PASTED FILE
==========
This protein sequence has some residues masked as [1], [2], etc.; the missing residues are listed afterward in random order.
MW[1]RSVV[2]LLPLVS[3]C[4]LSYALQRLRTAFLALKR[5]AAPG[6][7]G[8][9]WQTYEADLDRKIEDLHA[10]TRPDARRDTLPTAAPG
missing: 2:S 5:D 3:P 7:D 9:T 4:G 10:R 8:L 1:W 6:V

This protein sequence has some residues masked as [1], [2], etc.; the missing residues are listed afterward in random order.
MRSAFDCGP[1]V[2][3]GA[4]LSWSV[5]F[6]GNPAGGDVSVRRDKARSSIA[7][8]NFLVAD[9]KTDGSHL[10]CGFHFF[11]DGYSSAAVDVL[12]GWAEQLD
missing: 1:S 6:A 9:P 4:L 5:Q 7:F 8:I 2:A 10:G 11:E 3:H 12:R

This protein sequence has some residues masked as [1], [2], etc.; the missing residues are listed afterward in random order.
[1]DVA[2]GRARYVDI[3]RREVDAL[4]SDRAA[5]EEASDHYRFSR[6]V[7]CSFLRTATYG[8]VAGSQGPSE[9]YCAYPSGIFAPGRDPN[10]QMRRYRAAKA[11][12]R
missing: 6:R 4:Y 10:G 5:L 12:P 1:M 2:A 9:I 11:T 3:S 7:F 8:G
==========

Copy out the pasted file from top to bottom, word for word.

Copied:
This protein sequence has some residues masked as [1], [2], etc.; the missing residues are listed afterward in random order.
MW[1]RSVV[2]LLPLVS[3]C[4]LSYALQRLRTAFLALKR[5]AAPG[6][7]G[8][9]WQTYEADLDRKIEDLHA[10]TRPDARRDTLPTAAPG
missing: 2:S 5:D 3:P 7:D 9:T 4:G 10:R 8:L 1:W 6:V

This protein sequence has some residues masked as [1], [2], etc.; the missing residues are listed afterward in random order.
MRSAFDCGP[1]V[2][3]GA[4]LSWSV[5]F[6]GNPAGGDVSVRRDKARSSIA[7][8]NFLVAD[9]KTDGSHL[10]CGFHFF[11]DGYSSAAVDVL[12]GWAEQLD
missing: 1:S 6:A 9:P 4:L 5:Q 7:F 8:I 2:A 10:G 11:E 3:H 12:R

This protein sequence has some residues masked as [1], [2], etc.; the missing residues are listed afterward in random order.
[1]DVA[2]GRARYVDI[3]RREVDAL[4]SDRAA[5]EEASDHYRFSR[6]V[7]CSFLRTATYG[8]VAGSQGPSE[9]YCAYPSGIFAPGRDPN[10]QMRRYRAAKA[11][12]R
missing: 6:R 4:Y 10:G 5:L 12:P 1:M 2:A 9:I 11:T 3:S 7:F 8:G